10) Lettice who married Lord Goring.
11) Mary who married the Earl of Warwick, ie: Charles Rich, son of Robert Rich of Leeze.
12)Joan who married the Earl of Kildare.
13) Dorothy who married Lord Loftus.
14) Katherine (1615-91) who married Lord Ranelagh, becoming Katherine Jones. She lived in Pall Mall, London, and would later separate from her husband. A leading intellectual of her time, she was a member of the Hartlib Circle whose interests included educational reform, medicine, agriculture and chemistry.
Roger Boyle, Lord Broghill, Earl of Orrery, son of Richard Boyle and Catherine Fenton:
Born 26th April 1621, he married Margaret Howard, sister to the Earl of Suffolk. Having travelled the continent as a young man, Roger returned to Ireland in 1641, a year of Catholic rebellion in Ireland where he summoned up a body of 500 men to fight the Royalist cause. However, following the execution of Charles I, Roger retired to his English seat at Marston; although wishing to see the restoration of the King, he fought alongside Cromwell in Ireland, despite the suspicion that he was a Royalist at heart. Following his return home to Munster, he finally nailed his true colours to the mast and sent his brother, the Earl of Shannon, to invite Charles II to Munster, a wise move which, following the restoration of the King, led to Roger Boyle being created the Earl of Orrery. Roger drew up the Act of Settlement which restored land to some Catholics, and which doled out much more of it to the Protestant population.
Sick and suffering from gout, Roger Boyle, Lord Broghill, Earl of Orrery, died on 16th October 1679.
The children of Roger Boyle and Margaret Howard were:
1) Roger Boyle, son of Roger Boyle and Margaret Howard. who succeeded his father as the 2nd Earl of Orrery. A son, Charles, was born in 1676, and married Mary, the daughter of Richard, the Earl of Dorset. His son, Lionel Boyle, succeeded him, dying on 23rd August 1703.
2) Henry, son of Roger Boyle and Margaret Howard. Lieutenant-Colonel in Schomberg's Regiment, who died in Flanders in 1691 or 1693. Living in Castlemartyr, Co. Cork, his house was besieged by the Catholic General McCarthy in 1688, following which Henry and his family fled first to Cork city, then to London in Mary 1689. He was at this point appointed to the Protestant Schomberg's regiment, subsequently fighting at the Battle of the Boyne in 1690 when the Protestant forces of William of Orange defeated the Catholic cause of James II.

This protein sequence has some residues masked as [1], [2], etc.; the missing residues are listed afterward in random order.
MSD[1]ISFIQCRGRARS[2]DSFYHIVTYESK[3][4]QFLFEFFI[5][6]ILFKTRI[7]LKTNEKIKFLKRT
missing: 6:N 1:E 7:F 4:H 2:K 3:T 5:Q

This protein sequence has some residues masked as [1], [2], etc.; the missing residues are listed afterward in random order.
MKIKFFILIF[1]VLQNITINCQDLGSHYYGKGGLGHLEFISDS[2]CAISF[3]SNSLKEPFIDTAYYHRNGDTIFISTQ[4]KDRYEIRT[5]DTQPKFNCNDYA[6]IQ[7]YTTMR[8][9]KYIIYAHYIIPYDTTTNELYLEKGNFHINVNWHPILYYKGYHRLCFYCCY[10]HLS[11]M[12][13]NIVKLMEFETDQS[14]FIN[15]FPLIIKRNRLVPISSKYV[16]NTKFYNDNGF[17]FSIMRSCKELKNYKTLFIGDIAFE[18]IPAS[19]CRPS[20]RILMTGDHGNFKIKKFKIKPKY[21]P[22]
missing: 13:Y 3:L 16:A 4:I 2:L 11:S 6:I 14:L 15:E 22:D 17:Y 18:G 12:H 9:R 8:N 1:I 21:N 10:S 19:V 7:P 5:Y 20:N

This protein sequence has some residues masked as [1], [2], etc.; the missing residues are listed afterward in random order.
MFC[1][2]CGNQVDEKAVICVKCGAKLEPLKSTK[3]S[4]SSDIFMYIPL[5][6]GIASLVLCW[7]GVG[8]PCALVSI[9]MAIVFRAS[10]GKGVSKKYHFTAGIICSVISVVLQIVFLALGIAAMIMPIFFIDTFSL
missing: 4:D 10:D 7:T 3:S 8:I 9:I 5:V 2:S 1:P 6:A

Henry married Mary O'Brien, the daughter of Lord Inchiquin, Murrough O'Brien, and of Elizabeth Saint Leger of Kent.
Following Henry Boyle's death, Mary O'Brien married, secondly, Admiral Sir Thomas Dilks, then, thirdly, Colonel John Irwin of Sligo. By her second husband, Sir Thomas Dilks, she had a son, Michael O'Brien Dilks, and a daughter, Mary Mrs. Maitland.
The children of Henry Boyle of Castlemartyr and Mary O'Brien were:
a) Roger Boyle who died unmarried in 1705.
b) Henry Boyle, (1648–1693), son of Henry Boyle of Castlemartyr and Mary O'Brien, Speaker of the House of Commons, who was created 1st Earl of Shannon.
His wives were Catherine Coote, the daughter of Chidley Coote of Killester, Dublin, who died young and childless, and his distant cousin Henrietta Boyle, the daughter of Charles Boyle, Earl of Cork and 2nd Earl of Burlington; the second marriage occurred in September 1726.
Henry, Earl of Shannon died on 28th December 1764, and was succeeded by his son Richard Boyle, 2nd Earl of Shannon. Henry's daughter was Juliana Boyle who married Somerset, Earl of Carrick in 1748. This couple settled at Thomastown, Co. Kilkenny, and I came across mention of them in a deed in the Registry of Deeds, ie: 548-195-362169. This was one of those long and rambling, indecipherable documents which I was too lazy to transcribe - I merely noted the main points. It was dated 25th February 1802 and named our maternal 5 x grandfather, Rev. John Pennefather of Newport as the executor of his maternal uncle's will, the Honorable Joseph Lyaght of the City of Cork. This deed recited an earlier will, dated January 1773, whereby the Right Honorable Henry, late earl of Shannon, bequeathed £5000 to Richard, the present Earl of Shannon for the the use of Juliana, Countess of Carrick, Henry's daughter, and her husband Somerset, Earl of Carrick.
Other children of Henry Boyle, 2nd Earl of Shannon, and of Henrietta Boyle, were Captain Henry Boyle-Walsingham who died young, William Boyle who died in 1740, Charles Boyle who died in 1734, and Captain Robert Boyle of the Royal Navy who had been born in 1736. This son, Captain Robert Boyle, assumed the name 'Boyle-Walsingham' following his brother's death, and married Charlotte Hanbury Williams on 27th November 1776. They had two children, Charlotte Boyle Walsingham and Richard O'Brien Boyle.